Isomers are different chemical species that have the same chemical formula.
Transition metal complexes often exist as geometric isomers, in which the same atoms are connected through the same types of bonds but with differences in their orientation in space. Coordination complexes with two different ligands in the cis and trans positions from a ligand of interest form isomers. For example, the octahedral [Co(NH3)4Cl2]+ ion has two isomers (Figure 1) In the cis configuration, the two chloride ligands are adjacent to each other. The other isomer, the trans configuration, has the two chloride ligands directly across from one another.
Figure 1. The cis and trans isomers of [Co(H2O)4Cl2]+ contain the same ligands attached to the same metal ion, but the spatial arrangement causes these two compounds to have very different properties.
Different geometric isomers of a substance are different chemical compounds. They exhibit different properties, even though they have the same formula. For example, the two isomers of [Co(NH3)4Cl2]NO3 differ in color; the cis form is violet, and the trans form is green. Furthermore, these isomers have different dipole moments, solubilities, and reactivities. As an example of how the arrangement in space can influence the molecular properties, consider the polarity of the two [Co(NH3)4Cl2]NO3 isomers. Remember that the polarity of a molecule or ion is determined by the bond dipoles (which are due to the difference in electronegativity of the bonding atoms) and their arrangement in space. In one isomer, cis chloride ligands cause more electron density on one side of the molecule than on the other, making it polar. For the trans isomer, each ligand is directly across from an identical ligand, so the bond dipoles cancel out, and the molecule is nonpolar.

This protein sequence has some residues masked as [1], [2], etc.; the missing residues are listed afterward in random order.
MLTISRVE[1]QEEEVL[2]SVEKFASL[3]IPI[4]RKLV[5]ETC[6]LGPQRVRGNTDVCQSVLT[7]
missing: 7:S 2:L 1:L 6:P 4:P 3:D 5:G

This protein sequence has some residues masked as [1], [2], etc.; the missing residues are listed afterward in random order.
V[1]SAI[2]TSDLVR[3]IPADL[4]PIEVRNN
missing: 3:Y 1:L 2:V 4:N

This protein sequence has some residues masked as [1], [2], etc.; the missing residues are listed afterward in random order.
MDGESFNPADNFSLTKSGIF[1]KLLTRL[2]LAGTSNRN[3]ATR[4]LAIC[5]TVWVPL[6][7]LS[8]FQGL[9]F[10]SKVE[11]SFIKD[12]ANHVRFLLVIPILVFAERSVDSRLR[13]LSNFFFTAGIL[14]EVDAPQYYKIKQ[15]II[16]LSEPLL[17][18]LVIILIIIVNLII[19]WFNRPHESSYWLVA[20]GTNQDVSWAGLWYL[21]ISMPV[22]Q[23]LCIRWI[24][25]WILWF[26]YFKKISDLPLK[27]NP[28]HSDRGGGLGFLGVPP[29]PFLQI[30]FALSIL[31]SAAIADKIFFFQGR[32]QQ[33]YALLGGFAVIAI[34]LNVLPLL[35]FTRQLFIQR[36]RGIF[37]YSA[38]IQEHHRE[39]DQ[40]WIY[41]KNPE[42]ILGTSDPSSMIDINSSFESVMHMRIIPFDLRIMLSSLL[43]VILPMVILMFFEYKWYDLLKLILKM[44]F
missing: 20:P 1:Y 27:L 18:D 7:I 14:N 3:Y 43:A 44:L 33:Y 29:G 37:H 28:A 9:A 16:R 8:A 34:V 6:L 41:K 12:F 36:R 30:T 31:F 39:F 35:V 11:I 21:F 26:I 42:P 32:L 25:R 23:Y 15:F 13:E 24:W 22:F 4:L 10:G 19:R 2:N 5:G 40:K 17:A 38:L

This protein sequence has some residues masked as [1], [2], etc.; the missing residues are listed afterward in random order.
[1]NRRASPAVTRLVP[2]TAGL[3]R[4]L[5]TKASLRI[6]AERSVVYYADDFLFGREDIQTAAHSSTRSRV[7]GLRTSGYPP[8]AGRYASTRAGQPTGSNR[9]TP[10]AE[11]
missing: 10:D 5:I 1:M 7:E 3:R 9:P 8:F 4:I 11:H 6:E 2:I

Another important type of isomers are optical isomers, or enantiomers, in which two objects are exact mirror images of each other but cannot be lined up so that all parts match. This means that optical isomers are non-superposable mirror images. A classic example of this is a pair of hands, in which the right and left hand are mirror images of one another but cannot be superposed. Optical isomers are very important in organic and biochemistry because living systems often incorporate one specific optical isomer and not the other. Unlike geometric isomers, pairs of optical isomers have nearly identical properties (boiling point, polarity, solubility, etc.). Optical isomers differ only in the way they affect polarized light and how they react with other optical isomers. For coordination complexes, many coordination compounds such as [M(en)3]n+ [in which Mn+ is a central metal ion such as iron(III) or cobalt(II)] form enantiomers, as shown in Figure 2. These two isomers will react differently with other optical isomers. For example, DNA helices are optical isomers, and the form that occurs in nature (right-handed DNA) will bind to only one isomer of [M(en)3]n+ and not the other.
Figure 2. The complex [M(en)3]n+ (Mn+ = a metal ion, en = ethylenediamine) has a non-superposable mirror image.
The [Co(en)2Cl2]+ ion exhibits geometric isomerism (cis/trans), and its cis isomer exists as a pair of optical isomers (Figure 3).
Figure 3. Three isomeric forms of [Co(en)2Cl2]+ exist. The trans isomer, formed when the chlorines are positioned at a 180° angle, has very different properties from the cis isomers. The mirror images of the cis isomer form a pair of optical isomers, which have identical behavior except when reacting with other enantiomers.
This text is adapted from Openstax, Chemistry 2e, Chapter 19.2 Coordination Chemistry of Transition Metals.
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